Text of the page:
Saturday, November 20, 2010

Palin Publisher Sues Gawker Over Alleged Copyright Infringement

This is a brief update on Chris Bird's post yesterday, Did Gawker Violate Sarah Palin's Copyright?

Associated Press reports today that Ms. Palin's publisher, Harper Collins, commenced legal action against Gawker Media yesterday in a Manhatan federal court.

According to AP, the Harper Collins complaint alleges copyright infringement over Gawker's publication of 21 pages of images from the new Palin book prior to the book's official release date:

...The lawsuit asks that Gawker be banned from what it terms "further copyright infringement" and that Gawker deliver the source material to the publisher so it can be destroyed. HarperCollins is also seeking financial damages.

Gawker did not immediately respond to e-mails seeking comment Friday evening, but an item published the day before and titled "Sarah Palin Is Mad at Us for Leaking Pages From Her Book" defended the blog's actions and linked to websites defining the fair use doctrine of copyright law.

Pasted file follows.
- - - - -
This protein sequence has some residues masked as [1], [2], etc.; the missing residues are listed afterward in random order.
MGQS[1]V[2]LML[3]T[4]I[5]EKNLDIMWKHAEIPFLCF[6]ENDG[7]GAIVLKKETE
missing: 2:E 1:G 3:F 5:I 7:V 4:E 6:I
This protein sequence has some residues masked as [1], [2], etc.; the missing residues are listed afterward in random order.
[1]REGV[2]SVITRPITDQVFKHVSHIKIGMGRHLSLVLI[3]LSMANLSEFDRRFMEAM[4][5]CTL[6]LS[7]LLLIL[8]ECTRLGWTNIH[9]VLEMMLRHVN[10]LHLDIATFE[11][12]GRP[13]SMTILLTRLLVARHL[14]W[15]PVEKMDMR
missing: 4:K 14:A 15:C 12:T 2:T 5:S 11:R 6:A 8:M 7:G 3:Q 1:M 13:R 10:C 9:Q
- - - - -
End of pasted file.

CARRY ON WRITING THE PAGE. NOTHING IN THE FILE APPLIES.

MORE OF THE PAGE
The blog was not the first site to publish excerpts from the book, which has been billed as a tribute to American values, but it refused to take them down after receiving a letter demanding that it do so, the lawsuit said. The Associated Press bought a copy of the book ahead of its Nov. 23 release date [emphasis added].

Note the last sentence of the AP excerpt carefully - its inclusion in the article is not accidental - with this commentary from Chris Bird on the U.S. law of fair use in mind:
Under American common-law rules of fair use, publishing excerpts of a work before its publication date actively harms the case for fair use, as you are considered to be obliviating the creator's rights in publication of the work. The best example of this in American caselaw is Harper & Row v. Nation Enterprises, 471 U.S. 539 (1985), which is largely analagous to the Palin/Gawker incident given that both instances involve an unauthorized excerpt of not-yet-published writing by a public political figure - in Harper it was a memoir by Gerald Ford, excerpted without permission by The Nation magazine. In Harper, the publisher won specifically because the Supreme Court determined that a creator's right of first publication was an important right and any fair use defence would have to be extremely compelling to override it.
If advance copies of the publication were already for sale at the time of the November 17th Gawker publication, had the Palin book already been "published," within the meaning of the Harper test described above?

- Garry J. Wise, Toronto
Update: November 21, 2010

A federal judge on Saturday ordered Gawker Media to pull leaked pages of Sarah Palin's forthcoming book "America by Heart: Reflections on Family, Faith and Flag" from its blog.

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